Social workers are ideal providers of SEL instruction and support in schools. The social work mission requires practitioners to enhance well-being and empower those who are most vulnerable (NASW, 2008). By supporting students with SEL development in school, social workers equip students with valuable life skills that not only enhance their well-being, but may in the long-term serve as a protective factor for many inequitable outcomes.

Presently, I work in partnership with our school counselor in a school of approximately 600 students pre-kindergarten through fifth grade to provide wellness services. Our school counselor provides tier two and three services while I primarily provide tier one and two. This arrangement allows me to be available for predictable and scheduled classes in a way school social workers are typically not, as I am not pulled out for crisis response. I provide SEL lessons through direct instruction in all 19 of our elementary homerooms bi-weekly.

On the weeks I do not provide direct instruction, I prepare lesson plans and materials for homeroom teachers to implement the lessons on their own. To support the SEL curriculum, I also provide ongoing training to staff and family roundtables for parents/guardians. Additionally, I provide social skills and therapeutic services for students through individual and group services outside of regularly scheduled lessons.

All students are given the opportunity to meet with me through lunch bunches, where students sign up to eat lunch in my office. Through self-referral services, students request to discuss mental health-related concerns with a member of the wellness team. Overall, my week is split halfway between direct instruction in the classroom and more typical school social work services.

Closing Thoughts

When I enter the school building, I hear echoes of “Good morning Ms. Knipp!” as I make my way to my office. One elementary student holds up two fingers when he sees me, to indicate he has put two drops in classmate’s buckets (our way of measuring kind acts) so far this week. When I arrive at my office and open my calendar, I see today I have four lessons, a lunch session, two therapeutic groups, and a parent learning event after school.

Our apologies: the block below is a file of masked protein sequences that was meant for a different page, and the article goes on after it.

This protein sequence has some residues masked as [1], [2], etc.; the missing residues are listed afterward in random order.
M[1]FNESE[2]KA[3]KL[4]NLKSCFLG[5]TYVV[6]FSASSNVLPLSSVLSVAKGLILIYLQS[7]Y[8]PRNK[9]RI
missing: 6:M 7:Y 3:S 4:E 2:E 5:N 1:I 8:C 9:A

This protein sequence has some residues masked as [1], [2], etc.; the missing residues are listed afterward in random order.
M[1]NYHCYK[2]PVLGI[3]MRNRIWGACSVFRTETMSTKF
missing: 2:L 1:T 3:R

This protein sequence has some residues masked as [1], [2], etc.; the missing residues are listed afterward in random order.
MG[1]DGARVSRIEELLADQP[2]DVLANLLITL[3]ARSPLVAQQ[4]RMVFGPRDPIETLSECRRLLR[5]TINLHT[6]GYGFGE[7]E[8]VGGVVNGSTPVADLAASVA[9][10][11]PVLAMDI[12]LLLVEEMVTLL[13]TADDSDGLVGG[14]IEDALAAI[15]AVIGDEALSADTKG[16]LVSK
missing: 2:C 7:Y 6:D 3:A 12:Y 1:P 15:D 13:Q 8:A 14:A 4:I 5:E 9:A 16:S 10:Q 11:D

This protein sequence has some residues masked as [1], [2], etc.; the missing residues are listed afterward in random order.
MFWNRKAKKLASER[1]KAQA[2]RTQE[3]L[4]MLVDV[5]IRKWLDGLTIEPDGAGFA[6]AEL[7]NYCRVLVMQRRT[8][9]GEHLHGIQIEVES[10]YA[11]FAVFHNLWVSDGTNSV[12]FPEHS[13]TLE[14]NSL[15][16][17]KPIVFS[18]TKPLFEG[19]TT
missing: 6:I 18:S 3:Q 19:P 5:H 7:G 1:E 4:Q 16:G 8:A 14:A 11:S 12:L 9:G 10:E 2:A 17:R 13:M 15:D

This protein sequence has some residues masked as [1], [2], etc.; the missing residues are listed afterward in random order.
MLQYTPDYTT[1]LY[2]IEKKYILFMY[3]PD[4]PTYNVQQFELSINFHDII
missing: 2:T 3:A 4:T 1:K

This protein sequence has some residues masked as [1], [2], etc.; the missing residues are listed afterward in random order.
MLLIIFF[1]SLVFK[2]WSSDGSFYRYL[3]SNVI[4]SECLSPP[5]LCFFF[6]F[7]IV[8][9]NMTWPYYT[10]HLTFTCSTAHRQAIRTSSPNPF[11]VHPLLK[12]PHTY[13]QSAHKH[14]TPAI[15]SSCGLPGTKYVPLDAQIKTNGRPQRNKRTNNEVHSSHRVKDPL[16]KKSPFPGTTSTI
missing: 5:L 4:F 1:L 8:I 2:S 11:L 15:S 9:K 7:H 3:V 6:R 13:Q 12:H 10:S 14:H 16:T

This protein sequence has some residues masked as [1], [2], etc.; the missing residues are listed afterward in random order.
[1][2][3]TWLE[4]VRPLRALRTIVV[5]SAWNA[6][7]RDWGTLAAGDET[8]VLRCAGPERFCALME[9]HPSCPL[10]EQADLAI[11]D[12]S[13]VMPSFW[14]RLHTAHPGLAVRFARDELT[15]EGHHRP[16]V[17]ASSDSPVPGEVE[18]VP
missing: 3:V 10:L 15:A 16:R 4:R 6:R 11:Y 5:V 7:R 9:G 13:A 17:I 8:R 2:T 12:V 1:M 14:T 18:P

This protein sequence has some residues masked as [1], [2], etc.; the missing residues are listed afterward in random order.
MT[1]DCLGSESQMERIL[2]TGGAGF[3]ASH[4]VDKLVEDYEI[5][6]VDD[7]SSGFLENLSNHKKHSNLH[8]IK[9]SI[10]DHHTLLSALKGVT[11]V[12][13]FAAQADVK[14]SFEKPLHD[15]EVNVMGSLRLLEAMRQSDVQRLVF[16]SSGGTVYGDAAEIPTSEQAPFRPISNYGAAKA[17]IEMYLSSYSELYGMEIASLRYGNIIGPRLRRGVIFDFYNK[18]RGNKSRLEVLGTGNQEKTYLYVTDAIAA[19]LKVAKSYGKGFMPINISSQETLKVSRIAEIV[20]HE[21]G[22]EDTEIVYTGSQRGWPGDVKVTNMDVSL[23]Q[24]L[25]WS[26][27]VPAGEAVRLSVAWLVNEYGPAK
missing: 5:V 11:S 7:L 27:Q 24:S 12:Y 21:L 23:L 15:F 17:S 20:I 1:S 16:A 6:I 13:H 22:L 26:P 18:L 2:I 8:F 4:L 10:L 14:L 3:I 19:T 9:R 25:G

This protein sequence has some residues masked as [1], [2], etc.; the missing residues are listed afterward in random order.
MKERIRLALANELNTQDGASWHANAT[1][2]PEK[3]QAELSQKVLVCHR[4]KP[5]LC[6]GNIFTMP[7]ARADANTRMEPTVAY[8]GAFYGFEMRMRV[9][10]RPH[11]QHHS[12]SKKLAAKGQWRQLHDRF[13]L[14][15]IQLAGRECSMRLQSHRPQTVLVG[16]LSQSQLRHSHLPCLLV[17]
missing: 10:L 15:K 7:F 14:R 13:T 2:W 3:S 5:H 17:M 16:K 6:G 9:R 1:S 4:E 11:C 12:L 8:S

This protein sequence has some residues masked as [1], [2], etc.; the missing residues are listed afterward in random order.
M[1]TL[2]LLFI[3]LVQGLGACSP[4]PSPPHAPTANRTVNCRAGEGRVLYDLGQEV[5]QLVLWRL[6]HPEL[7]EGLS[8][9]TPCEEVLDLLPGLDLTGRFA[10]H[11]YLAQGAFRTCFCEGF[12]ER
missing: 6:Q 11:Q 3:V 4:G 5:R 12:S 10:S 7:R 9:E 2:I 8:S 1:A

I have the best job in the world. I am a social worker, but my official job title is “Social and Emotional Learning Coordinator.” My main responsibility is proactive, preventive work through direct instruction of social and emotional learning.

Empowering students with tools for SEL development at a young age promotes social justice in the long run. Social workers have the training and values necessary to implement these lessons in schools now. SEL instruction implemented by social workers not only improves the school, but it also improves social work practices within educational environments.

Teachers Aren’t Receiving the Support They Need, but You Can Help

Better school funding, better pay, and better benefits, these are a few of the demands fueling teachers’ recent strikes and walkouts across the U.S., including those in Arizona, Kentucky, Colorado, West Virginia, and Oklahoma. In the wake of the action, these states have taken the first steps to improve school funding.

However, many would argue that we still have a long way to go before we can honestly say that teachers are compensated fairly or that schools have the right supplies to provide a proper education and a healthy learning environment.

We have a lot of work to do, and speaking up is just the beginning. Education is one of the rare issues in which we can make a profound difference on a local level. Along with choosing to participate in strikes or attend walkouts, consider these five ways you can support teachers, both locally and nationwide:

1. Support teachers and schools financially.

There is a significant disparity in the amount of funding that each school receives, which creates a huge quality gap. According to our “Classroom Trends” report, teachers spend an average of $381 of their own money on classroom supplies each year. The problem is worse in regions with lower educational funding, where teachers are forced to spend a yearly average of nearly $500 on classroom supplies. That expense is deducted from a salary that’s already low compared to other professions with similar levels of education and experience.